Zeta Global closed its purchase of Sizmek’s data management platform and demand-side platform last week in a deal estimated to be worth $40 million following the Sizmek’s Chapter 11 filing.
Co-founded by former Apple and Pepsi chief John Sculley and CEO David A. Steinberg, Zeta Global was valued at $1.3 billion in 2017 following a $140 million Series F funding round and has made several acquisitions since its founding in 2007.
The strategy of purchasing several companies and coalescing them into a single stack is similar to that of Sizmek, which was a publicly listed company offering a full-stack ad-tech solution including a contextual advertising service, a buy-side ad server and other services and was later purchased by private equity firm Vector Capital in 2016 for $122 million.
Sizmek went on to purchase Rocket Fuel, a former publicly listed DSP, for $145 million the following year with many in the sector dubbing the resulting offering a “frankenstack.”
The company pitched its wares as an alternative to the duopoly of Google and Facebook, but it struggled to successfully integrate the DSP (especially given the decline of the former Rocket Fuel managed service business) as it lacked the scale to be sustainable.
Observers note how Sizmek’s ownership underestimated the integration costs associated with uniting the Rocket Fuel DSP to its preexisting assets with Vector eventually offloading it to fellow private equity house Cerberus Capital Management.
Financial details disclosed in Sizmek’s Chapter 11 filing revealed that its revenue forecast dropped to $170 million for 2019, down from $399 million in 2016. Cerberus later forced Sizmek into Chapter 11 proceedings with court documents noting it held $172 million in debt with several supply-side platforms subsequently suspending trading with its DSP (although some have since recommenced trading).
Some sources question whether anyone in the ad-tech space has succeeded in the frankenstack strategy outside of the industry’s biggest names like Google.
However, Steinberg is adamant his company won’t meet with the same difficulties when attempting to integrate the newly acquired DSP, claiming the privately held company is comfortably profitable.
“We don’t buy any company that we don’t fully believe we can integrate into our tech stack within 12 months,” Steinberg told Adweek.
“Almost all of the companies you see fail, never integrate,” he added. “They effectively run the businesses as multiple divisions and they kind of shove them into a cloud, we don’t believe that works. … So, unlike a lot of other companies that burn through cash, we can just focus on building a very profitable business.”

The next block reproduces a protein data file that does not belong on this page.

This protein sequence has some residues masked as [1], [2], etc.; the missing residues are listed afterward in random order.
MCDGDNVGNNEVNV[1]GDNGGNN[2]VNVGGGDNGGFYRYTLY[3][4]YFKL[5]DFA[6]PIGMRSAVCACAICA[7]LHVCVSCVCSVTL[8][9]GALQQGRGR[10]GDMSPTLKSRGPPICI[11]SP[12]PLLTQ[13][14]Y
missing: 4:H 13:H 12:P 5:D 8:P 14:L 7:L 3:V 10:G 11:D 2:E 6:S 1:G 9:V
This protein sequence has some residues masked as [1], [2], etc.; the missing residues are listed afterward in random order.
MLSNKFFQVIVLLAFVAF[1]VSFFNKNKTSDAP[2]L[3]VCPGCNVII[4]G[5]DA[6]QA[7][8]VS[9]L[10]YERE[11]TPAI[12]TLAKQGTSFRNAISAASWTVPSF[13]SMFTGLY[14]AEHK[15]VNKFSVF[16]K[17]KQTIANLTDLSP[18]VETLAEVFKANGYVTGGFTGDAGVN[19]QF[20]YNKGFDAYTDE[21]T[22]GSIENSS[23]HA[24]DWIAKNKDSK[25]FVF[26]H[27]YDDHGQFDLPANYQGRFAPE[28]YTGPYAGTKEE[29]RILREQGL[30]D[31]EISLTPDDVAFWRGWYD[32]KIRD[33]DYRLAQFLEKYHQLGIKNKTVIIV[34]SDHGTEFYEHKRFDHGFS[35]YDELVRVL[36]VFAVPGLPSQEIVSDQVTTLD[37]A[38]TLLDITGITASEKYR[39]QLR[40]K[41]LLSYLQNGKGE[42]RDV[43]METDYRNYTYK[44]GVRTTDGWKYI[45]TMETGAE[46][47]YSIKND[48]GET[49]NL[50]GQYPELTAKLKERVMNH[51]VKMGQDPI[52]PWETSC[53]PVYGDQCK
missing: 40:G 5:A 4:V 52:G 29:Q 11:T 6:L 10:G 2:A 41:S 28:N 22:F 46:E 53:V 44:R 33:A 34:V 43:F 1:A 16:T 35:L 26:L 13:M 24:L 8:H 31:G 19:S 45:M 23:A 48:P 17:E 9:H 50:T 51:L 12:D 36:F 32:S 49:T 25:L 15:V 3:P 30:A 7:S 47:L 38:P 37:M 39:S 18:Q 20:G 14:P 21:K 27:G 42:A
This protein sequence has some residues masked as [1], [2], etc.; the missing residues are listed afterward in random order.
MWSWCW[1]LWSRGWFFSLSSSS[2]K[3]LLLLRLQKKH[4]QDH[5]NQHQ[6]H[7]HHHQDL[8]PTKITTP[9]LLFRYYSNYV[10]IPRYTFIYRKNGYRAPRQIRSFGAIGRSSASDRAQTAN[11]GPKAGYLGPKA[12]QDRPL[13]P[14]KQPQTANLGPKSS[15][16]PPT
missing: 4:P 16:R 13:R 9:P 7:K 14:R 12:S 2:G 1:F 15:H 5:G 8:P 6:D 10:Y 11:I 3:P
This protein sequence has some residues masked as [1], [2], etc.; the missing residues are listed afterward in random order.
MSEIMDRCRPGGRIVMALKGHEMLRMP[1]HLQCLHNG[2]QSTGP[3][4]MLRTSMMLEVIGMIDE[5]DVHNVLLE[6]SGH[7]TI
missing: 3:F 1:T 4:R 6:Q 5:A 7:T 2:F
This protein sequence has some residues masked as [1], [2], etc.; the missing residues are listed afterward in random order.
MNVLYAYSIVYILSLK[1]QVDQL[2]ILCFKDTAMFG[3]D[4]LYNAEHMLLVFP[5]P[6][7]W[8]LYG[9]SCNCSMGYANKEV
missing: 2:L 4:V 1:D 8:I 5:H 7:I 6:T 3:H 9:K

Steinberg explained how Zeta Global’s 1,500 employees include a 750-person engineering team based in India that helps accelerate its tech integration and also helps control costs.
He also said another key difference between his company and the slew of currently distressed ad-tech companies making cutback after cutback is the fact that approximately two-thirds of Zeta’s revenue is generated by recurring SaaS-based CRM income.
This is opposed to the more volatile whims of the ad-tech market where DSPs are vulnerable to the seasonal fluctuations in media spend plus the near-constant shifting tectonics of programmatic spend.
“Most of the companies that are kind of glomming themselves together [through serial acquisitions] are really trying to buy what I call revenue scale,” Steinberg said. “And that very rarely works because ultimately, they hit up some type of ad-tech problem where they end up being disintermediated by the next guy.”
The CEO said a common characteristic among the assets it has acquired over the course of the past decade is that many of them do not generate a huge amount of revenue when bought by Zeta but do contain tech that has the potential to become highly lucrative.
Zeta has built up extensive experience in cross-selling its tech capabilities to customers who use other aspects of its marketing stack, which includes email marketing, machine learning and retargeting capabilities.
Steinberg hopes to differentiate the combined DMP and DSP offering through its array of first-party data assets—whereas many competitors offer third-party data sets—which it now intends to offer to media agencies eager to reduce their reliance on the industry’s walled gardens.
He also asserted that the company’s platform tracks 2.2 billion users per month which he claimed it can convert into a 750 million deterministic data set using natural language processing and AI to divine intent data.
“That intent is built into a custom audience that can now be deployed through the DSP,” Steinberg said. “Now the agency will be able to sort that data and build the audience however they want. … Most of them have wanted access to deterministic data for a long time.”
Access to the data will be free for media buyers who can use it to target audiences using the DSP, with Zeta Global making its revenue by charging a commission on media spend.
Historically, there have been question marks over how Rocket Fuel treated client data to power its AI, a specter which some claim followed the company after it changed ownership and hardly a factor that would have aided Sizmek’s attempts to win over media buyers.
Steinberg was eager to assure advertisers no such conduct will take place under Zeta’s stewardship of the newly acquired assets.
“Our client’s data is our client’s data; it’s just that simple,” he said. “Unlike some of the business models that these assets have touched, we don’t sell data.”
The sale of the remainder of Sizmek’s assets, such as its ad server and contextual targeting and dynamic creative optimization offerings, has yet to conclude, and its Chapter 11 proceedings continue.